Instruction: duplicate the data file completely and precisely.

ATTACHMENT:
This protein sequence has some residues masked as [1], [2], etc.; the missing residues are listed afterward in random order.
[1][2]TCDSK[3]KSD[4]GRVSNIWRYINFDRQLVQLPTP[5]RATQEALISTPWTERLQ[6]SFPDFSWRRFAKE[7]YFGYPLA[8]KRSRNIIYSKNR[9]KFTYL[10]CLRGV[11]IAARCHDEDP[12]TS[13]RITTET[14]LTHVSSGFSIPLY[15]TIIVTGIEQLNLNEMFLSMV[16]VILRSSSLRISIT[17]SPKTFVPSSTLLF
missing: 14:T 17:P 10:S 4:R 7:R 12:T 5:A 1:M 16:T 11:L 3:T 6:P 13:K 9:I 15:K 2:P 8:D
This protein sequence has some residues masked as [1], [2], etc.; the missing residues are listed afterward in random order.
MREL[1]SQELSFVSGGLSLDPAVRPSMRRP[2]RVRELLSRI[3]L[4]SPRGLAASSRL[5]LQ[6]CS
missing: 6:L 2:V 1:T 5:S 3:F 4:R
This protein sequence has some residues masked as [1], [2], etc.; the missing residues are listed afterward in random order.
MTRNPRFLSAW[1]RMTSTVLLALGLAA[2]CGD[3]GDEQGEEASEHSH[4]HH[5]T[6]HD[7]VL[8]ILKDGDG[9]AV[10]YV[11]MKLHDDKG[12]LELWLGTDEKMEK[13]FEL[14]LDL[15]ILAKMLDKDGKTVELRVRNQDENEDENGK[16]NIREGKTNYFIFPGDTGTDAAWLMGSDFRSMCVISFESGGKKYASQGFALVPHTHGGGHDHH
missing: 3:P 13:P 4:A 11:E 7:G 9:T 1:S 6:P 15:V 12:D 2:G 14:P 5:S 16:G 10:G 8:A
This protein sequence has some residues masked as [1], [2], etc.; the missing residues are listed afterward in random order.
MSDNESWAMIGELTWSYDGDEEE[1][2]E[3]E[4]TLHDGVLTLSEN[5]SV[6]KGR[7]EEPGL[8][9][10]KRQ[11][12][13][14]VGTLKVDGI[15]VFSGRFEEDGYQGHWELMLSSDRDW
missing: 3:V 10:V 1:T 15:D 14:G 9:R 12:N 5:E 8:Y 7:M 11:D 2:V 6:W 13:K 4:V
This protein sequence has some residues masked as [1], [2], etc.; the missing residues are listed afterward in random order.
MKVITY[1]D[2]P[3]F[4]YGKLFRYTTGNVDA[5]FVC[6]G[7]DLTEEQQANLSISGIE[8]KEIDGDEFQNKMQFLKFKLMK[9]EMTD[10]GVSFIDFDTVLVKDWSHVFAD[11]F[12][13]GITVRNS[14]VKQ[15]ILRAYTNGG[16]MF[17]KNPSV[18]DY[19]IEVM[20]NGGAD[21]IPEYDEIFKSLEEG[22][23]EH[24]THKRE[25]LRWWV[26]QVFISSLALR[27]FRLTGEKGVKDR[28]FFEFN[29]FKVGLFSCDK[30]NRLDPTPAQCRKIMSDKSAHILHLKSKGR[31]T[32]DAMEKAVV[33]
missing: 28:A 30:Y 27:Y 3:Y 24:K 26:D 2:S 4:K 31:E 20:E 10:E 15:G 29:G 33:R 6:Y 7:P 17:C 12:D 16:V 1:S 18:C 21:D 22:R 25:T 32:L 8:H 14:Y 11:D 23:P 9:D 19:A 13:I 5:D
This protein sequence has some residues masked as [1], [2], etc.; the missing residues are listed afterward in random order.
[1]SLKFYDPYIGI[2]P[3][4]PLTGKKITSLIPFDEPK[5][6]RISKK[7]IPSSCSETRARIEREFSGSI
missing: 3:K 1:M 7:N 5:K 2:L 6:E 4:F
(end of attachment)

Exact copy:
This protein sequence has some residues masked as [1], [2], etc.; the missing residues are listed afterward in random order.
[1][2]TCDSK[3]KSD[4]GRVSNIWRYINFDRQLVQLPTP[5]RATQEALISTPWTERLQ[6]SFPDFSWRRFAKE[7]YFGYPLA[8]KRSRNIIYSKNR[9]KFTYL[10]CLRGV[11]IAARCHDEDP[12]TS[13]RITTET[14]LTHVSSGFSIPLY[15]TIIVTGIEQLNLNEMFLSMV[16]VILRSSSLRISIT[17]SPKTFVPSSTLLF
missing: 14:T 17:P 10:S 4:R 7:R 12:T 5:A 1:M 16:T 11:L 3:T 6:P 13:K 9:I 15:K 2:P 8:D
This protein sequence has some residues masked as [1], [2], etc.; the missing residues are listed afterward in random order.
MREL[1]SQELSFVSGGLSLDPAVRPSMRRP[2]RVRELLSRI[3]L[4]SPRGLAASSRL[5]LQ[6]CS
missing: 6:L 2:V 1:T 5:S 3:F 4:R
This protein sequence has some residues masked as [1], [2], etc.; the missing residues are listed afterward in random order.
MTRNPRFLSAW[1]RMTSTVLLALGLAA[2]CGD[3]GDEQGEEASEHSH[4]HH[5]T[6]HD[7]VL[8]ILKDGDG[9]AV[10]YV[11]MKLHDDKG[12]LELWLGTDEKMEK[13]FEL[14]LDL[15]ILAKMLDKDGKTVELRVRNQDENEDENGK[16]NIREGKTNYFIFPGDTGTDAAWLMGSDFRSMCVISFESGGKKYASQGFALVPHTHGGGHDHH
missing: 3:P 13:P 4:A 11:E 7:G 9:T 1:S 6:P 15:V 12:D 2:G 14:P 5:S 16:G 10:G 8:A
This protein sequence has some residues masked as [1], [2], etc.; the missing residues are listed afterward in random order.
MSDNESWAMIGELTWSYDGDEEE[1][2]E[3]E[4]TLHDGVLTLSEN[5]SV[6]KGR[7]EEPGL[8][9][10]KRQ[11][12][13][14]VGTLKVDGI[15]VFSGRFEEDGYQGHWELMLSSDRDW
missing: 3:V 10:V 1:T 15:D 14:G 9:R 12:N 5:E 8:Y 7:M 11:D 2:V 6:W 13:K 4:V
This protein sequence has some residues masked as [1], [2], etc.; the missing residues are listed afterward in random order.
MKVITY[1]D[2]P[3]F[4]YGKLFRYTTGNVDA[5]FVC[6]G[7]DLTEEQQANLSISGIE[8]KEIDGDEFQNKMQFLKFKLMK[9]EMTD[10]GVSFIDFDTVLVKDWSHVFAD[11]F[12][13]GITVRNS[14]VKQ[15]ILRAYTNGG[16]MF[17]KNPSV[18]DY[19]IEVM[20]NGGAD[21]IPEYDEIFKSLEEG[22][23]EH[24]THKRE[25]LRWWV[26]QVFISSLALR[27]FRLTGEKGVKDR[28]FFEFN[29]FKVGLFSCDK[30]NRLDPTPAQCRKIMSDKSAHILHLKSKGR[31]T[32]DAMEKAVV[33]
missing: 28:A 30:Y 27:Y 3:Y 24:K 26:D 2:S 4:K 31:E 20:E 10:E 15:G 29:G 33:R 6:Y 7:P 17:C 12:D 16:V 1:S 18:C 21:D 22:R 25:T 32:L 8:H 14:Y 11:D 23:P 9:D 19:A 13:I 5:D
This protein sequence has some residues masked as [1], [2], etc.; the missing residues are listed afterward in random order.
[1]SLKFYDPYIGI[2]P[3][4]PLTGKKITSLIPFDEPK[5][6]RISKK[7]IPSSCSETRARIEREFSGSI
missing: 3:K 1:M 7:N 5:K 2:L 6:E 4:F